SOTA selfie. Much wind. Wow.

More contacts were had at the top of both summits, most interestingly with another pair of radio amateurs (both called Victor, G4ONL and G4TDM) from Ireland who we proceeded to swap summits with.

In the evening, the dubious decision to enter a pub quiz was made,
which we narrowly lost after a series of questions about golf and celebrities which were not our specialist subjects!

Day 3

Initially the plan for the final day was to find some more peaks, but we found that the pass was blocked with snow when we got up. Rob bravely tried to get over, but the intrepid Škoda was defeated by a particularly steep section.

Mildly discouraged, we decided that going to the Blackpool amateur radio rally was a better idea. Some members spoke to friends of theirs, some got signed up to the RSGB, others bought suspiciously-large toroids for an unspecified project involving a band-pass filter; a fairly typical mix, we felt. Having spent a couple of hours bumbling around and bumping into the two Victors from the previous day we called it a day with some bacon sandwiches and headed for home.

David really loves bacon.

Ascension Island (ZD8): 2013

From Monday 2nd – Friday 6th December 2013, G3VFC, G3ZAY, M0BLF, M0VFC and M1BXF will be operating as ZD8UW from Green Mountain, Ascension Island.

We’ll be active on 40m-10m, mainly SSB and CW. (Being equatorial, there’s little point in taking the extra weight for 80m, I’m afraid.) There may also be some WSPR operation overnight. The best time for the path to the UK is likely to be in the mid-mornings on 17m and 15m, or the mid-afternoons on 12m and 15m. We’ll be operating with Elecraft K3s.

We won’t have internet access at the QTH, but logs should be uploaded roughly daily to Clublog. The logs will also go on LoTW once we’re back, but we can’t apply for the LoTW certificate in advance as we won’t be collecting the radio licence until we get to Ascension. QSL will be via M0OXO.

See also: Ascension Island (ZD8): 2009

Faroe Islands (OY): 2013

Five CUWS members (Martin G3ZAY, Michael M0GXM, Greg MD0IGD, William M0ZXA and Gavin M1BXF) went to the Faroe Islands from the 17th to 24th June 2013.

We stayed in three youth hostels – for the first four nights we were in the Faroese capital Torshavn, then one night in Gjov and two in Sandavagur. The equipment was two Elecraft K3’s, one Yaesu FT100 and a Yaesu FT-817, plus a Spectrum transverter for 4m. Antennas included vertical antennas, vertical dipoles, slanted dipoles and a quad antenna for 6m.

QSL info:

QSL for OY/G3ZAY, OY/M1BXF and OY/M0ZXA via G3ZAY.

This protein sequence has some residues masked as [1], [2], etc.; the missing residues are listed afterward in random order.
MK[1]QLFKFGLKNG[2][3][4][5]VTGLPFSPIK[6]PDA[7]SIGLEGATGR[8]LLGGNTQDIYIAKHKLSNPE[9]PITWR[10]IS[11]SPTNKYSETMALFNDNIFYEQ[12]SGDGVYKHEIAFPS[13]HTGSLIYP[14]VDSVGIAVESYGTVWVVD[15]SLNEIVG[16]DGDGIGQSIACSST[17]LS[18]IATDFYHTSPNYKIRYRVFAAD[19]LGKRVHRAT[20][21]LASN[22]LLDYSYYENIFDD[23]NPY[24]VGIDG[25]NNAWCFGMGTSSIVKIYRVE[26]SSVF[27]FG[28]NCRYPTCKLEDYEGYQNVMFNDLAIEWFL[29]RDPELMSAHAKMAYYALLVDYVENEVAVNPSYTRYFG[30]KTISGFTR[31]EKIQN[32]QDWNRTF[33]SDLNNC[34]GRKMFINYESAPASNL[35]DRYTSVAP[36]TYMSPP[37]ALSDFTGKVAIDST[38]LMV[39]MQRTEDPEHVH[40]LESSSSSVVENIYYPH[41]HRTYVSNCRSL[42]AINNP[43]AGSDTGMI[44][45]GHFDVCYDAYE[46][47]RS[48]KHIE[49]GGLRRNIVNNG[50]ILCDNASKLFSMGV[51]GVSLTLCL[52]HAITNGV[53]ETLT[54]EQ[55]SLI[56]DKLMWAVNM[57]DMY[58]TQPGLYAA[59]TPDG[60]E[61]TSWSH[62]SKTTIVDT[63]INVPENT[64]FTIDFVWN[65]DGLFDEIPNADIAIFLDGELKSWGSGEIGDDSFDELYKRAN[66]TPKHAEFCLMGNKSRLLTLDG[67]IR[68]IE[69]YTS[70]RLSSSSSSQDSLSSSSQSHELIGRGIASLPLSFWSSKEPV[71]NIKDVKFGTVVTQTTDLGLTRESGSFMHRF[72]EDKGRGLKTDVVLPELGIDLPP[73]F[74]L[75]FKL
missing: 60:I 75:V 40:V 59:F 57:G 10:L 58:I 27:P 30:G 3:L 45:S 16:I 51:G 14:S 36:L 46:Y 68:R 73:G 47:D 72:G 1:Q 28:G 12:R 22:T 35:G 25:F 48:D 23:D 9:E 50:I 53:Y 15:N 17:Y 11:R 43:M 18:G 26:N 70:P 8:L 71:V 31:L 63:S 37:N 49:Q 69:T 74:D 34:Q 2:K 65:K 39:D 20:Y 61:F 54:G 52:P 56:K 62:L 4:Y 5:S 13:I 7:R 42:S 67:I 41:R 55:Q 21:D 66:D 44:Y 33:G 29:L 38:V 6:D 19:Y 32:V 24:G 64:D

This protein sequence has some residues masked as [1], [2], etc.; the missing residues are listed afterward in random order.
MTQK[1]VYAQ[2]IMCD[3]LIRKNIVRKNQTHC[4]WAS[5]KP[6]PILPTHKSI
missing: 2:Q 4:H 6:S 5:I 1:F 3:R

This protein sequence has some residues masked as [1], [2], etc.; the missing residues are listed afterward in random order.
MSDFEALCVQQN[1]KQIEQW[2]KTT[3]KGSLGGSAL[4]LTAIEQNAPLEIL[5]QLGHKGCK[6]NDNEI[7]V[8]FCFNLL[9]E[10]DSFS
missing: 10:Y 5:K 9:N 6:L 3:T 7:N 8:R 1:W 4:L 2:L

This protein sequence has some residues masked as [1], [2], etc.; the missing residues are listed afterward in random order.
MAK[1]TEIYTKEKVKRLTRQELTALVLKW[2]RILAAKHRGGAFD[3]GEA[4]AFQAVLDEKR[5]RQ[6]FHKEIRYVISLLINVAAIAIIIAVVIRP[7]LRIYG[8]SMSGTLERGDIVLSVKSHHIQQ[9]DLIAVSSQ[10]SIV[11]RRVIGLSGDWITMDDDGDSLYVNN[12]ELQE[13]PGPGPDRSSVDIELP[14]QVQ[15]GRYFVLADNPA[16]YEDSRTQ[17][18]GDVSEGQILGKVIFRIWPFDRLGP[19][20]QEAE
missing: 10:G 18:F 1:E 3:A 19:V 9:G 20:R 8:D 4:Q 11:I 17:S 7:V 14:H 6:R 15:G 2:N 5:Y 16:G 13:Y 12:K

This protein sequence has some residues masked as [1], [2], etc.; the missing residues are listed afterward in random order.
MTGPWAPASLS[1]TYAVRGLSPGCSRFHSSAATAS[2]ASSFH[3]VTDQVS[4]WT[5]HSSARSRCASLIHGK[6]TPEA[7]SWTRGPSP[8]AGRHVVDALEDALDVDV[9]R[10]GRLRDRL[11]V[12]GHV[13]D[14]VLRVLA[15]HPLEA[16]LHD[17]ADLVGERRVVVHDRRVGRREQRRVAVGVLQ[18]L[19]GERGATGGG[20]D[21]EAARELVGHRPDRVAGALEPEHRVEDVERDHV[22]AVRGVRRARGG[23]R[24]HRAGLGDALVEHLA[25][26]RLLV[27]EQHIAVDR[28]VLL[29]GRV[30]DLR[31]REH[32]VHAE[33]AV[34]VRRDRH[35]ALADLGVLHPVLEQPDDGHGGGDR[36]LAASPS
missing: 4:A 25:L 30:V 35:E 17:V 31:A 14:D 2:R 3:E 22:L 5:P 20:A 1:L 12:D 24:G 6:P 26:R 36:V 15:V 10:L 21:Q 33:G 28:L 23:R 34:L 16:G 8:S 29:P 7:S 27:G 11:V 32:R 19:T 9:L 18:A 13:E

QSL for OY/M0GXM via M0GXM.

QSL for OY/MD0IGD via MD0IGD.

(Details correct on QRZ.com 2013-10-02)

For more information about the islands, see the Wikipedia entry

Miquelon Island (FP): 2011

In September 2011, 6 CUWS members (G3ZAY, G4EAG, M0BLF, M0VFC, M0TOC and M1BXF) went to Miquelon Island. Miquelon is the largest island in St Pierre et Miquelon, which is a French-owned territory just off the coast of Newfoundland.

We stayed in the Motel de Miquelon, a very ham-friendly establishment right on the coast of Miquelon.

QSL info:

QSL via home calls – for cards from multiple operators, QSL via G3ZAY.

Log analysis

A total of 17920 contacts were made with 124 DXCC entities using RTTY, SSB and CW, on 10m – 80m.

The log contained 9272 unique callsigns, with 74 people who worked all 6 operators.

For more information about the island, see the Wikipedia entry

For more information about the DXpedition, see http://dx.camb-hams.com/dx-peditions/cuws-in-fp/

DXpedition to St Pierre et Miquelon

From 23rd to 30th September 2011, six members of the Cambridge University Wireless Society are active from St Pierre et Miquelon, a couple of French-owned islands off the south coast of Newfoundland.

On the trip are G3ZAY, G4EAG, M0BLF, M0TOC, M0VFC and M1BXF.

We’re active on 80m-10m in SSB, CW and RTTY.

As of 27th September, we’ve made over 10,00 QSOs already.

For more information, see dx.camb-hams.com If you like our DXpedition, please ‘Like’ our Facebook page: http://www.facebook.com/CUWSinFP or follow us on Twitter @CUWSinFP

Ascension Island (ZD8): 2009

Six CUWS members (Martin G3ZAY, Michael G7VJR, Tom M0TJH, Gordon G3USR, Simon G4EAG and Hugo M0HSW) were on the air as ZD8UW from Ascension Island (AF-003) between 1 January and 9 January 2009. We were active on all HF bands, both SSB and CW.

We were on Green Mountain, with a clear view to the horizon from about 210 degrees to 45 degrees. Other paths were totally blocked by the mountain.

QSL info:

We don’t need your card if you don’t need ours! If you are happy with an LoTW confirmation then please save the planet.

Log search
All QSOS are also in LOTW

Log analysis:

We were spotted 2110 times.

Best DX: ZL taking into account our QTH! Also KH6 (even on 80M), KL7, UA0 on 160M, various exotica such as PY0, YS, HK, EP, JY, XW, OD, EL, OA, ST, HS.

Weirdest DX: TN on 160M (Republic of Congo). Not far away, but truly rare. Other African DX included Cameroon and Angola.

Band	CW	SSB	DXCCs
160	1452	0	70
80	1181	521	58
40	1133	1825	80
30	1661	0	61
20	1170	3139	100
17	1051	2286	87
15	765	1240	80
12	193	297	27
Total QSOs	17914		
Total DXCCs	125		
CW	48.05%		
SSB	51.95%		

For more information about the island, see the Wikipedia entry